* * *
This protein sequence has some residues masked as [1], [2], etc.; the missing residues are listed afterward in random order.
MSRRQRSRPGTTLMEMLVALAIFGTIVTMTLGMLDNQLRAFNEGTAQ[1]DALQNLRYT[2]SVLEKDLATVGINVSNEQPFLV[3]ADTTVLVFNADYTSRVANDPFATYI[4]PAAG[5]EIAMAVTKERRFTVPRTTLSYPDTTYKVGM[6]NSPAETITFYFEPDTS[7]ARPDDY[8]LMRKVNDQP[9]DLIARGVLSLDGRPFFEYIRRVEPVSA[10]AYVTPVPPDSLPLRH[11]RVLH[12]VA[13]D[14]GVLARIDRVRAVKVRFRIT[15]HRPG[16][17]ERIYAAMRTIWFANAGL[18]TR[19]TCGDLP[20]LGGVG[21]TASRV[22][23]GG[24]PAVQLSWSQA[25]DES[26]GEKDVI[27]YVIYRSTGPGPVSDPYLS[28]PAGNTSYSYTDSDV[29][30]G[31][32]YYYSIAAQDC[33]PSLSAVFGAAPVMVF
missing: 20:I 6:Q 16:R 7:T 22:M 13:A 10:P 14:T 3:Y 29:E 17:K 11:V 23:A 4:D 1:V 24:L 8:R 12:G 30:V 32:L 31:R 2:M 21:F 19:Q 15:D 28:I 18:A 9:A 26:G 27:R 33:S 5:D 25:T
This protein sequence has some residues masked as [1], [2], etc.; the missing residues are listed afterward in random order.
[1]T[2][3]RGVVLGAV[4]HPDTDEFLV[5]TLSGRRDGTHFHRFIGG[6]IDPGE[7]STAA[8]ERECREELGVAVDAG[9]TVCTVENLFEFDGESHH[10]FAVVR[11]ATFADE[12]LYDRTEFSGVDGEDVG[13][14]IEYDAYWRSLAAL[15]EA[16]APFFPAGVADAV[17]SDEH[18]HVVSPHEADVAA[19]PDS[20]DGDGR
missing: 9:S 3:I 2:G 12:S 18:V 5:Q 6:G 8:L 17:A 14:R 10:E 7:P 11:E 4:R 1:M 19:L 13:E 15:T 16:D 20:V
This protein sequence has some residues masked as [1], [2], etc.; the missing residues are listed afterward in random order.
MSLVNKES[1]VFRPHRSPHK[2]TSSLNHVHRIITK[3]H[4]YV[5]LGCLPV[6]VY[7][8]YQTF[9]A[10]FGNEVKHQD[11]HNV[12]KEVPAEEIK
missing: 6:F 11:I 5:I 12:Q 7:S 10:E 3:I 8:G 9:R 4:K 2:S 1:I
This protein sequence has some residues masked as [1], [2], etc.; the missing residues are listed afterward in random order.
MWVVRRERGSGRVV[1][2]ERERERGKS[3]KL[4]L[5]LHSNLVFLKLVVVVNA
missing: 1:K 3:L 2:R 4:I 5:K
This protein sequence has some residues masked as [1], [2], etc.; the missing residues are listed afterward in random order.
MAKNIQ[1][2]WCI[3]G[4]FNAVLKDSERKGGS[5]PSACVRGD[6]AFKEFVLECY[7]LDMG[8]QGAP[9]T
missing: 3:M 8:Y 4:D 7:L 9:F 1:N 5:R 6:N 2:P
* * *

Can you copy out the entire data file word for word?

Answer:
This protein sequence has some residues masked as [1], [2], etc.; the missing residues are listed afterward in random order.
MSRRQRSRPGTTLMEMLVALAIFGTIVTMTLGMLDNQLRAFNEGTAQ[1]DALQNLRYT[2]SVLEKDLATVGINVSNEQPFLV[3]ADTTVLVFNADYTSRVANDPFATYI[4]PAAG[5]EIAMAVTKERRFTVPRTTLSYPDTTYKVGM[6]NSPAETITFYFEPDTS[7]ARPDDY[8]LMRKVNDQP[9]DLIARGVLSLDGRPFFEYIRRVEPVSA[10]AYVTPVPPDSLPLRH[11]RVLH[12]VA[13]D[14]GVLARIDRVRAVKVRFRIT[15]HRPG[16][17]ERIYAAMRTIWFANAGL[18]TR[19]TCGDLP[20]LGGVG[21]TASRV[22][23]GG[24]PAVQLSWSQA[25]DES[26]GEKDVI[27]YVIYRSTGPGPVSDPYLS[28]PAGNTSYSYTDSDV[29][30]G[31][32]YYYSIAAQDC[33]PSLSAVFGAAPVMVF
missing: 20:I 6:Q 16:R 7:T 22:M 13:A 10:P 14:T 3:Y 29:E 17:K 11:V 23:A 4:D 1:V 24:L 8:R 12:G 30:V 32:L 31:R 2:M 21:F 19:Q 15:D 28:I 18:A 9:A 26:G 27:R 33:S 5:D 25:T
This protein sequence has some residues masked as [1], [2], etc.; the missing residues are listed afterward in random order.
[1]T[2][3]RGVVLGAV[4]HPDTDEFLV[5]TLSGRRDGTHFHRFIGG[6]IDPGE[7]STAA[8]ERECREELGVAVDAG[9]TVCTVENLFEFDGESHH[10]FAVVR[11]ATFADE[12]LYDRTEFSGVDGEDVG[13][14]IEYDAYWRSLAAL[15]EA[16]APFFPAGVADAV[17]SDEH[18]HVVSPHEADVAA[19]PDS[20]DGDGR
missing: 9:S 3:I 2:G 12:S 18:V 5:Q 6:G 8:L 17:A 14:R 10:E 7:P 11:E 4:R 1:M 19:L 13:E 15:T 16:D 20:V
This protein sequence has some residues masked as [1], [2], etc.; the missing residues are listed afterward in random order.
MSLVNKES[1]VFRPHRSPHK[2]TSSLNHVHRIITK[3]H[4]YV[5]LGCLPV[6]VY[7][8]YQTF[9]A[10]FGNEVKHQD[11]HNV[12]KEVPAEEIK
missing: 6:F 11:I 5:I 12:Q 7:S 10:E 3:I 8:G 9:R 4:K 2:S 1:I
This protein sequence has some residues masked as [1], [2], etc.; the missing residues are listed afterward in random order.
MWVVRRERGSGRVV[1][2]ERERERGKS[3]KL[4]L[5]LHSNLVFLKLVVVVNA
missing: 1:K 3:L 2:R 4:I 5:K
This protein sequence has some residues masked as [1], [2], etc.; the missing residues are listed afterward in random order.
MAKNIQ[1][2]WCI[3]G[4]FNAVLKDSERKGGS[5]PSACVRGD[6]AFKEFVLECY[7]LDMG[8]QGAP[9]T
missing: 3:M 8:Y 4:D 7:L 9:F 1:N 5:R 6:N 2:P